Resume Feng Shui

(All this is credited to the wonderful and magical Bonnie Gillespie, who you can and probably should follow, read, love, etc.) 

Bonnie covered a really wonderful topic forever ago, and she called it 'Resume Feng Shui.' She wrote it years ago, but I find it's an essential lesson with virtually every actor I know--especially those preparing for their 'tier jump,' 'quantum leap,' or otherwise GIANT STEP UP. :)

So what is resume feng shui? Go on and read the article--but here's the essence of it: Your resume needs to show who you are RIGHT NOW and WHERE YOU'RE GOING. Sure, the actual timeline of the resume is where you WERE, but how the heck does that serve the people who are casting you NOW? This is especially true for older actors (whose treasured credits were in an entirely different 'type'), as well as young actors fresh out of college (who are holding onto fun credits that were WAY too old for them).

Hey, I'm a character actress--I get it! I was playing adults while I was in high school! Or if you killed as Juliet years ago, I bet you totally nailed it--but the person reading your resume isn't going to know how to cast you, since even YOU don't showcase the roles that are appropriate for you. The goal is to sweep out the credits that are there for sentimental value--those are special to YOU, and nothing can make them go away. But they don't belong on your resume. <3 

Also, don't be afraid of white space. I know it looks like you haven't done anything--but the real principle (and something that's been a lesson everywhere)--make room in your life for bigger, better things. Literally! Make ROOM! The good stuff has to displace something else, it has to replace the lesser stuff--so REMOVE the lesser stuff to invite that goodness and abundance into your life, your career, and your resume. 

Let me show you how I feng-shui'd the crap out of my old resume (circa Sept. '10). Here's the original resume:

There's a lot there, right? That's a heavy-handed resume, hard to digest. This is also VERY theatre-heavy, and I want to focus on TV and film (and now have substantially more on-camera credits to fill this up). Here's how I tear it apart:

And the final product? A VERY clear resume that shows where I'm going and what I'm currently excelling in. 


So what are you waiting for? Get some spring cleaning done, feng shui your resume and allow the good energy to flow into your career! 

Ahoy, Mateys!


PrintView Printer Friendly Version

EmailEmail Article to Friend

References (4)

References allow you to track sources for this article, as well as articles that were written in response to this article.
  • Response
    Football is really a single of the biggest sports in America. It has a main following.
  • Response
    Response: lacosteandcoupon
  • Response
    Response: backlinks indexed
    Awesome Website, Stick to the fantastic work. Thanks!
  • Response
    Response: bradley kurgis
    Ships Ahoy! Actor Marketing Materials - Blog - Resume Feng Shui

Reader Comments (5)

Nice job, Jen! Love your Feng Shui'd resumé. It makes such a difference, doesn't it? As I said in the SMFA Essentials module last month on this topic, "ALL of your credits tell us where you've been. Only SOME of your credits tell us where you're going." :)

As long as you see your resumé as a recipe for "how to cast me next," this whole thing gets so much easier. :) Gotta trust it, though.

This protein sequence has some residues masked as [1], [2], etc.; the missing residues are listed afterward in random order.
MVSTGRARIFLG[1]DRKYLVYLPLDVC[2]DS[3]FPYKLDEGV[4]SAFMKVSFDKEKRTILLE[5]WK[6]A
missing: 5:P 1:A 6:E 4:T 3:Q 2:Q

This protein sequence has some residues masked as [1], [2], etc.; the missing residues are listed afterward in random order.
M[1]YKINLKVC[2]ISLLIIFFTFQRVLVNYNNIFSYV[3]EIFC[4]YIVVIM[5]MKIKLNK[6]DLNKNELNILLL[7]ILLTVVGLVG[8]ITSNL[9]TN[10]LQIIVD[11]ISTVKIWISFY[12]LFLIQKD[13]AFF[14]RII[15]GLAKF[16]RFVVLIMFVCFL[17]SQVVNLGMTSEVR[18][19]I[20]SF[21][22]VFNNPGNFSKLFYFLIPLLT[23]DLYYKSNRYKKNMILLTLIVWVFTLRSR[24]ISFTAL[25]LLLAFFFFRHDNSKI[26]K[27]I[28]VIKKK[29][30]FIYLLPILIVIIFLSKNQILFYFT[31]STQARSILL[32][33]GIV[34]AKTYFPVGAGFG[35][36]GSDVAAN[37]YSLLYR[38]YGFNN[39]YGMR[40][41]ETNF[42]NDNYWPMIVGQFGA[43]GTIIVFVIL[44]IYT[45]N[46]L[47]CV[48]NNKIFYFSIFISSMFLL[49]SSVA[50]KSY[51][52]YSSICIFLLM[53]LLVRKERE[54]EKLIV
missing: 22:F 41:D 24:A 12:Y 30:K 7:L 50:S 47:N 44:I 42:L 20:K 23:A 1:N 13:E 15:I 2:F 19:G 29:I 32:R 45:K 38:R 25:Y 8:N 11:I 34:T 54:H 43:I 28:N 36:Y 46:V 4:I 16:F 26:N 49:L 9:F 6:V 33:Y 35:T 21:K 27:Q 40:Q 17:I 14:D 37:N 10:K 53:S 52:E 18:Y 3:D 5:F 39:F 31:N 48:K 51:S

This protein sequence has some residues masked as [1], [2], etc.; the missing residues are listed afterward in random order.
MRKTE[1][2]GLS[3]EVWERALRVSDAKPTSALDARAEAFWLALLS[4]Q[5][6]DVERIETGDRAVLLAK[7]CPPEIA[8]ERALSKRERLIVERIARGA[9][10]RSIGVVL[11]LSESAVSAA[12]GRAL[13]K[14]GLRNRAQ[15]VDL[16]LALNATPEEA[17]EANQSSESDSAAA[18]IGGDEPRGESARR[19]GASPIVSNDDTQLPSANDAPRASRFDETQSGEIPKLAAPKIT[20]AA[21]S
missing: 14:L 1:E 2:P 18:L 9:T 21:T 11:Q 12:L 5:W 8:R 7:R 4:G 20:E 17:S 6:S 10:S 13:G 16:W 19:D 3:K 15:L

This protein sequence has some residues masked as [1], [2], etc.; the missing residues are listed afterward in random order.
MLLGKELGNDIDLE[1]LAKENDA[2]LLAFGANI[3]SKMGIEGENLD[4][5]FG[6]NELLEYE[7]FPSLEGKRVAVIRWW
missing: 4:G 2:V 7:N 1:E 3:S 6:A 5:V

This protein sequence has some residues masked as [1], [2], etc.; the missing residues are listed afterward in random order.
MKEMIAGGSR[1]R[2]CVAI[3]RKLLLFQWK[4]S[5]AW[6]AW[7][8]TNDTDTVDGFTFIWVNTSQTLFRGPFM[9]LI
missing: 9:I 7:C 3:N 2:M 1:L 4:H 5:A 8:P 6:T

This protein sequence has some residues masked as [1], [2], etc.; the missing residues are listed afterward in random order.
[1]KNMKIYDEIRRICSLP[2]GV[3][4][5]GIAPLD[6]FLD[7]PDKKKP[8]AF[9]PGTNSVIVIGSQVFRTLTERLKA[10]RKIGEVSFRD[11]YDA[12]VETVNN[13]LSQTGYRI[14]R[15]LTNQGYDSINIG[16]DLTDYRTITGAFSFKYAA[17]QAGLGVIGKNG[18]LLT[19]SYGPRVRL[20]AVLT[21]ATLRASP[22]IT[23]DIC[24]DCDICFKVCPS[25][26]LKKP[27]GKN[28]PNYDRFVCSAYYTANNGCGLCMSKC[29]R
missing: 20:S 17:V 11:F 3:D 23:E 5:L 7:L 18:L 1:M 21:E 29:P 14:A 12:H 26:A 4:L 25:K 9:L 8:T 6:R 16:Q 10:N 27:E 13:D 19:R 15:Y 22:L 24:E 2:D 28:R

Much love!

June 4, 2012 | Unregistered CommenterBon

Bon, you are the GREATEST EVER. :D Thanks for being the raddest, ass-kicking-est ninja I know! <3

June 5, 2012 | Unregistered CommenterJen

Hey Jen, hats off to your efforts. The resume tips you have mentioned for actor resume can surely catch eye of potential recruiter. You can also refer actor resume tips from

July 1, 2012 | Unregistered CommenterAroj

This is fab! I need some ninja work asap! :-)

December 19, 2013 | Unregistered CommenterSarah

Hey Jen! What a FABULOUS post! I love the thought of Feng Shui resumes :)

I actually have a question for you though - in your post, you mentioned those 'young actors fresh out of college' hanging on to credits. As a young actor almost fresh out, I'm trying to get my resume looking rad and ready to go and now I'm wondering if I should add a few of my high school credits back on. The ones I was thinking about really emphasized my type and showcased my experience in musicals that I really didn't touch upon while I was in college. I took them off initially because I didn't want to hold on to 'sentimental value' and also, because I AM performing and doing new shows that could fill the space - but these shows were new and "experimental" and don't give a great sense of who I am on the page.
- I don't know. I guess I'm stumped between featuring the kooky theatre no one has ever seen before that I like doing and the roles I have done that people would recognize. Help?

A second (and shorter question!): I have been involved in an annual production of The Vagina Monologues for a couple of years now and have had a different part every year. Would I list every part individually or could I write (multiple) down? But then, what would I put in the 'role' section?

Well, that's a lot! But thank you, for this :)

January 9, 2014 | Unregistered CommenterShelby

PostPost a New Comment

Enter your information below to add a new comment.

My response is on my own website »
Author Email (optional):
Author URL (optional):
Some HTML allowed: <a href="" title=""> <abbr title=""> <acronym title=""> <b> <blockquote cite=""> <code> <em> <i> <strike> <strong>
« Answering YOUR Questions: Getting in Front of the Creative Team! | Main | Answering YOUR Questions: THE VLOG! »